Although the force is fairly new, Human Rights Watch documented several serious abuses by its members. In February in Shindand district in Herat province, for example, an ALP unit raided several houses, stealing belongings, beating residents, and illegally detaining six men. In another case, the ALP have been accused of beating teenage boys and hammering nails into the feet of one boy, but have not been arrested.

In Baghlan province, former fighters with the Islamist Hezb-i-Islami, including a local strongman, Nur-ul Haq, have been recruited into the ALP. Haq and his men have been implicated in killings, land-grabs, and abductions. But the police have refused to investigate the allegations, telling Human Rights Watch that they are unable to question suspected ALP members due to their connections with powerful government officials and US special forces. In April, four armed ALP members in Baghlan abducted a 13-year-old boy on his way home from the bazaar and took him to the house of an ALP sub-commander, where he was gang raped. He escaped the next day. Although the assailants' identities were well known, no arrests have taken place.

In Uruzgan province in December 2010, a local strongman, Neda Muhammed, detained six elders after they refused to agree to provide men to the ALP. Some ALP members in Khas Uruzgan have been implicated by local officials and residents in illegal raids, beatings, and forcible collection of ushr (informal tax).

Afghan and international proponents of the ALP point to safeguards, such as the Afghan Interior Ministry control over the ALP, village shura vetting of members, and training and mentoring by US special operations forces. But the national police lack adequate command and control structures, and the ALP often far outnumber the national police in the districts where they operate, Human Rights Watch said. Interior Ministry officials have also conceded to Human Rights Watch that such safeguards had also been promised for many of the previous community defense initiatives that ended in failure.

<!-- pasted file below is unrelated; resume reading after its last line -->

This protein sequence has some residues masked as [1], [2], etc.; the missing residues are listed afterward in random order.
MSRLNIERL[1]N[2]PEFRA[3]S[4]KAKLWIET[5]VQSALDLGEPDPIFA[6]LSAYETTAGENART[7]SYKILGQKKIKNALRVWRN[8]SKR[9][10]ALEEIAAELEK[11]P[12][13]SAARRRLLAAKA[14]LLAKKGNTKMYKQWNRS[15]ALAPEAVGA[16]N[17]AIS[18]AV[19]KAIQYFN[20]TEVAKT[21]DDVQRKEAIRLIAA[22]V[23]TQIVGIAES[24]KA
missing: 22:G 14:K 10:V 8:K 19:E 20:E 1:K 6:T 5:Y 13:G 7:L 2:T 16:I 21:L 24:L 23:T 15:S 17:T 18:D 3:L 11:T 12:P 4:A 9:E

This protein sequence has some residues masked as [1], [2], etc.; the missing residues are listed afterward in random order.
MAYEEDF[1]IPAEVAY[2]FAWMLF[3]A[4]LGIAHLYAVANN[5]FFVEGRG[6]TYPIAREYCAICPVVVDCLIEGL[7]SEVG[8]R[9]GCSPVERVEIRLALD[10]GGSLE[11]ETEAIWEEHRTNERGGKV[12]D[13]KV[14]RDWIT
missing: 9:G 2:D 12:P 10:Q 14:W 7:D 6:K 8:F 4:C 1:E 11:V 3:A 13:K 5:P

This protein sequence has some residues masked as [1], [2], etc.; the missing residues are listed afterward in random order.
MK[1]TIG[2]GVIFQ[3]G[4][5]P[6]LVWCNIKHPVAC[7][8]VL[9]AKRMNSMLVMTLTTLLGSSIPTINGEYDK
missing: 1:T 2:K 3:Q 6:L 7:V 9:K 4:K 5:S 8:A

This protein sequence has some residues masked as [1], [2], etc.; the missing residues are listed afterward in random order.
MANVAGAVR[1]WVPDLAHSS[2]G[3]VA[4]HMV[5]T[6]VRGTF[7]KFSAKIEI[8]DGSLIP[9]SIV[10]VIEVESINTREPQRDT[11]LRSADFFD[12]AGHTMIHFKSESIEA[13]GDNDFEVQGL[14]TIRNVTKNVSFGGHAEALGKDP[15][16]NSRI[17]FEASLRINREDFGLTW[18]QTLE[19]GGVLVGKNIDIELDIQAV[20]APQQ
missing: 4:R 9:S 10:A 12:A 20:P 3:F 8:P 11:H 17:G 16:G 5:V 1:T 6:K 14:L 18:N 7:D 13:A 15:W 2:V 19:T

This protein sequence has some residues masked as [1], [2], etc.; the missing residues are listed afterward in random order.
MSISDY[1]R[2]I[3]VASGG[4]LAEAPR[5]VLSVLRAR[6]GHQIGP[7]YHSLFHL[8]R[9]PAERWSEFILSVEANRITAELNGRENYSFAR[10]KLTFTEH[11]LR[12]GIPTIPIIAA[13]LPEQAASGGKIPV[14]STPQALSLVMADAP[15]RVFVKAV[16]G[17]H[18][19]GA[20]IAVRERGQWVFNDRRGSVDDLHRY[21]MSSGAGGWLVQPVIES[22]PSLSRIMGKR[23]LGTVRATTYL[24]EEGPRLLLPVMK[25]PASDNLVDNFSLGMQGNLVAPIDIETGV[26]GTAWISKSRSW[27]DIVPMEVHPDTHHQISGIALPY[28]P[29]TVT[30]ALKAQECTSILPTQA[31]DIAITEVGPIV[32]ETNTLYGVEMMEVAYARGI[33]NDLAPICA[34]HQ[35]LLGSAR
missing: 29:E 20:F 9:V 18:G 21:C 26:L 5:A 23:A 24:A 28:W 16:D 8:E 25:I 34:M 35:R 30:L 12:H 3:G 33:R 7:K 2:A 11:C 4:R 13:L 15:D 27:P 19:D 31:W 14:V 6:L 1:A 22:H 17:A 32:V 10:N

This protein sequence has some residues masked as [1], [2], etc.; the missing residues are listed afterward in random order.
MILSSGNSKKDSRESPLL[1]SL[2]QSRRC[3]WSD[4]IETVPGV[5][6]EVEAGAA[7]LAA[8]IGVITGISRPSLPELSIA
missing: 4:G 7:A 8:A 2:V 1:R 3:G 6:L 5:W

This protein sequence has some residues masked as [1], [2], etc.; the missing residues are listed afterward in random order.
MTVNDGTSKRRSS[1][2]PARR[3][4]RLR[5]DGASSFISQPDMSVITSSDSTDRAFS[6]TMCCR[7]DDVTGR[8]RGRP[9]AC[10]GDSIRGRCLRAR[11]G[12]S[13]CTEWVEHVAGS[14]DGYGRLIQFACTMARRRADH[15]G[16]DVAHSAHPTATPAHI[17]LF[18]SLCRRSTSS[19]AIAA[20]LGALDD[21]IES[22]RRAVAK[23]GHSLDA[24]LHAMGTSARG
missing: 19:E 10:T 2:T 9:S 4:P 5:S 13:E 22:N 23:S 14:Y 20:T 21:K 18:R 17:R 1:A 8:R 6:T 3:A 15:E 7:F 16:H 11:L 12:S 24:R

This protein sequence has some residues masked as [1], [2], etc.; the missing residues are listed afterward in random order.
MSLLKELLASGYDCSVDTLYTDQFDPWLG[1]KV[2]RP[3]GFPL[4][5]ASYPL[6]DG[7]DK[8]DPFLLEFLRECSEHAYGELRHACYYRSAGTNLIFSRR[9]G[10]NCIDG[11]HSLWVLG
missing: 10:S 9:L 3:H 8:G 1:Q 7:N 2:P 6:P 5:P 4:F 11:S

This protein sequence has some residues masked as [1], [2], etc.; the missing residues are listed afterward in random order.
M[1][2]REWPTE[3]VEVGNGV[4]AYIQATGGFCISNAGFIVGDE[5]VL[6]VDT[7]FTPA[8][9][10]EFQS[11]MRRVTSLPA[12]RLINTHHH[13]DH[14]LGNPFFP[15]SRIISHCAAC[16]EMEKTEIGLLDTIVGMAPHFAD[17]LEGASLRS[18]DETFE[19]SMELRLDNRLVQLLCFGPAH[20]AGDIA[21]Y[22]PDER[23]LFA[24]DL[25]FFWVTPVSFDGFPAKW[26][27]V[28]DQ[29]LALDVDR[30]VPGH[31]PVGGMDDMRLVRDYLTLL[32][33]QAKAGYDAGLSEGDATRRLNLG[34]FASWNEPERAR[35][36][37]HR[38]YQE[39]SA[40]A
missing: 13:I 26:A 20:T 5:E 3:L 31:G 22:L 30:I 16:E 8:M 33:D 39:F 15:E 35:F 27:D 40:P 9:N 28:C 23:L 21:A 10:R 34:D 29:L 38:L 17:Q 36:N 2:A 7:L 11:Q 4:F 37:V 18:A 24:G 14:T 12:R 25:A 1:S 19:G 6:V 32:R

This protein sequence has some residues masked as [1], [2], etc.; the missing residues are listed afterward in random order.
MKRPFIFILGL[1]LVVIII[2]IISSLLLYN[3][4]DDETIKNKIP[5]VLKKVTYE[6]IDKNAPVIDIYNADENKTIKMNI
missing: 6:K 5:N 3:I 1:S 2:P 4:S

Previous programs to create local defense forces have been hijacked by local strongmen or by ethnic or political factions, spreading fear, fuelling vendettas, and in some areas even playing into the hands of Taliban insurgents, Human Rights Watch said. One example was the Afghan National Auxiliary Police (ANAP), created in 2006, which was barely trained, underwent minimal vetting, had poorly defined rules of engagement, had high levels of infiltration, and was highly corrupt. Another, the Afghan Public Protection Force (AP3) in Wardak province, was hijacked by local strongmen and became involved in beatings and intimidation.

"While there is a need for more security at the village level, the Afghan and US governments should be very careful not to repeat the mistakes of militias past," Adams said. "If quick corrections are not made, the ALP could end up being just another militia that causes more problems than it cures."

Human Rights Watch called on the US and Afghan governments to avoid the rush to set up new units of the ALP around the country without proper vetting, oversight, and accountability mechanisms, as has occurred with some units.

Human Rights Watch also urged the Afghan government to investigate all allegations of abuse by militias and the ALP, to allocate adequate resources to investigate complaints, and to create an external complaints body to act on reports of abuses by the ALP and other police forces.

"Pressure to reduce international troop levels should not be at the expense of the rights of Afghans," Adams said. "The Afghan government and its supporters need to understand that insecurity does not come only from the insurgency. Poor governance, corruption, human rights abuses, and impunity for government-affiliated forces all are drivers of the insurgency, and these issues need to be addressed if true stability is to come to Afghanistan."

Human Rights Watch is one of the world's leading independent organizations dedicated to defending and protecting human rights. By focusing international attention where human rights are violated, we give voice to the oppressed and hold oppressors accountable for their crimes. Our rigorous, objective investigations and strategic, targeted advocacy build intense pressure for action and raise the cost of human rights abuse. For 30 years, Human Rights Watch has worked tenaciously to lay the legal and moral groundwork for deep-rooted change and has fought to bring greater justice and security to people around the world.